REVIEW – Inheriting Abraham: The Legacy of the Patriarch in Judaism, Christianity & Islam

Inheriting Abraham: The Legacy of the Patriarch in Judaism, Christianity & Islam, By Jon D. Levenson (Princeton NJ: 2012, Princeton University Press)

While carefully noting the way that Abraham serves as a unifying figure for the three great “Abrahamic” religions, Jon Levenson cautions against a simplistic leveling out of each tradition’s unique interpretation of Abraham’s importance. Levenson, the Albert A. List Professor of Jewish Studies at Harvard University, draws from the depths of his more than three decades of research and teaching to clarify the similarities and also the great differences in the way that the three religions make use of the image of the patriarch.

The author explains upfront (p. xiii) that he is writing for “both general and scholarly readers.” Yet, as readable as this volume is, it is not for those who prefer a facile equivalence of the three faiths’ interpretation of Abraham and his significance. Instead, he looks not only at the usually-cited Genesis texts, but also at the “reception history” of the narratives: the way that each religion has drawn upon and developed the description given in those texts, taking them in markedly different directions.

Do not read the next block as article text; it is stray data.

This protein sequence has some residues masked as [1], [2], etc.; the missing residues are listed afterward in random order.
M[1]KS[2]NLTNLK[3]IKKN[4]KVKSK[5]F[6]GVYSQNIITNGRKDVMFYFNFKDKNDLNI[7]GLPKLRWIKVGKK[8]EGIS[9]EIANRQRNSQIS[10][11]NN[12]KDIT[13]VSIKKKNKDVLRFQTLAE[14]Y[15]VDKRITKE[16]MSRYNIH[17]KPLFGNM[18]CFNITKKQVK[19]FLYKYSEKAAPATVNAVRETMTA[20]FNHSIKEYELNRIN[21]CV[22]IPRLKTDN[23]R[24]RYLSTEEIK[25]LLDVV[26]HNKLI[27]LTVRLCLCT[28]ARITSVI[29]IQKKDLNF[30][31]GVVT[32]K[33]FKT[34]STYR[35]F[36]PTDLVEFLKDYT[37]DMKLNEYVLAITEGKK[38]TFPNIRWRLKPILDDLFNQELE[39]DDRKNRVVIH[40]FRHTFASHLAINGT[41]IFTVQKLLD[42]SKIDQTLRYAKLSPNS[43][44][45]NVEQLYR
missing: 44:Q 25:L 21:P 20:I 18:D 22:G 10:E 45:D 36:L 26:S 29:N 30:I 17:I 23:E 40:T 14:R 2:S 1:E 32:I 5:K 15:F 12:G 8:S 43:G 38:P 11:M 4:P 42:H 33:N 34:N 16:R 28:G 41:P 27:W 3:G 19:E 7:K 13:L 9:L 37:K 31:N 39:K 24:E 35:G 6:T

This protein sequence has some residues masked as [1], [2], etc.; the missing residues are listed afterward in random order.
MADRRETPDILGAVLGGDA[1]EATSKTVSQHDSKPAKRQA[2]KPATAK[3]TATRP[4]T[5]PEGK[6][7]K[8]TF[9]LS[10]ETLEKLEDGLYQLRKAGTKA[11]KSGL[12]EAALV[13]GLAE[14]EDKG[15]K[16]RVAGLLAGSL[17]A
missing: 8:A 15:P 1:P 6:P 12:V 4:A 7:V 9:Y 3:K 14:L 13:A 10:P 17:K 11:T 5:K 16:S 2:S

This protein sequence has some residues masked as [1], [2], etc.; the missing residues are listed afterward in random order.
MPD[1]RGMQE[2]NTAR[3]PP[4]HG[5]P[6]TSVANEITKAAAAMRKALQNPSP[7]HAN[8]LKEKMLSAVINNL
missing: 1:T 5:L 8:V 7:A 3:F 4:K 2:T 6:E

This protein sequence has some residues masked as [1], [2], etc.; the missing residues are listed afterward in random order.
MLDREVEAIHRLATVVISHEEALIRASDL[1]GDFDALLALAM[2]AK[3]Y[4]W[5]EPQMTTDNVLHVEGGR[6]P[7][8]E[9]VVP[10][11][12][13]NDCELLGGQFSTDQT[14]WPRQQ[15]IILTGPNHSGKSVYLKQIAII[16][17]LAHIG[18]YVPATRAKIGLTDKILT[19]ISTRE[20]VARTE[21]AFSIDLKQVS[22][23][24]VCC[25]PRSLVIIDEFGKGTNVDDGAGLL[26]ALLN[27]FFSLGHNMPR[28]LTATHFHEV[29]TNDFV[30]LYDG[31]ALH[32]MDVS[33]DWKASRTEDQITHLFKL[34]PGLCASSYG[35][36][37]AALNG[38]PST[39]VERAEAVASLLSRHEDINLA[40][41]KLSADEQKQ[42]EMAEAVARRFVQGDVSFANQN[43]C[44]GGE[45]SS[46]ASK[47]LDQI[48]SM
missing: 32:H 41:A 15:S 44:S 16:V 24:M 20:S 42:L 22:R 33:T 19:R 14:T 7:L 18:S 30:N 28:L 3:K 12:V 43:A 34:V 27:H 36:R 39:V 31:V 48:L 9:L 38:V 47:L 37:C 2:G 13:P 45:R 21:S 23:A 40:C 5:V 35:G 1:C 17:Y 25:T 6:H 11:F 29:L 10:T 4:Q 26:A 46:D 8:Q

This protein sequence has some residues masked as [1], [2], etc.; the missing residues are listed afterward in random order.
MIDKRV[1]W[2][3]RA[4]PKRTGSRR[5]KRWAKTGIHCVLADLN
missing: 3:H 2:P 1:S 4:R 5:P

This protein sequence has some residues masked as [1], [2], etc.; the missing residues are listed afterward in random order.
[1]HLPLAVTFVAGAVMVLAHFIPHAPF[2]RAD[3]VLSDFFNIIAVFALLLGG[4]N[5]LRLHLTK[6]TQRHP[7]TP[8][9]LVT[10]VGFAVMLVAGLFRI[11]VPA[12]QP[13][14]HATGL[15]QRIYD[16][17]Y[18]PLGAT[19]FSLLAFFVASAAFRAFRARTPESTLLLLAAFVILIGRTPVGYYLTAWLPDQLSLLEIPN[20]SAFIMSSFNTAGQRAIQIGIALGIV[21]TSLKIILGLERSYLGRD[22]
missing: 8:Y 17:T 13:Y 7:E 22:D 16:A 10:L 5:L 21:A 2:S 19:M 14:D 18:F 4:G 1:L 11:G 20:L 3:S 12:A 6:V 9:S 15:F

For Judaism, the author focuses on Abraham as the biological ancestor of the Jewish people, including also those who have converted to Judaism; in doing so, he draws on his masterful understanding of the Hebrew Bible, the rabbinical literature, and the wider Jewish tradition. For Christianity, he explores especially Paul’s reinterpretation of the Genesis stories, reshaping Abraham’s image to portray him as primarily an exemplar of faith. And for Islam, which does not include Genesis along with the Quran in its sacred scripture, he describes its portrait of Abraham, not as the father of a people or of a faith, but as one in a great line of prophets, stretching from Adam to Mohammed: one who fervently and without wavering promoted a strict monotheism.

Levenson concludes (p. 214) by observing: “Rather than inventing a neutral Abraham to whom these three ancient communities must now hold themselves accountable, we would be better served by appreciating better both the profound commonalities and equally profound differences among them and why the commonalities and the differences alike have endured and show every sign of continuing to do so.” For those who desire a more-than-superficial understanding of the Abraham who both unites and divides Judaism, Christianity, and Islam, this book is an invaluable resource.

The Rev. Michael Kreutzer serves as rector of St. Mark’s, Dayton.

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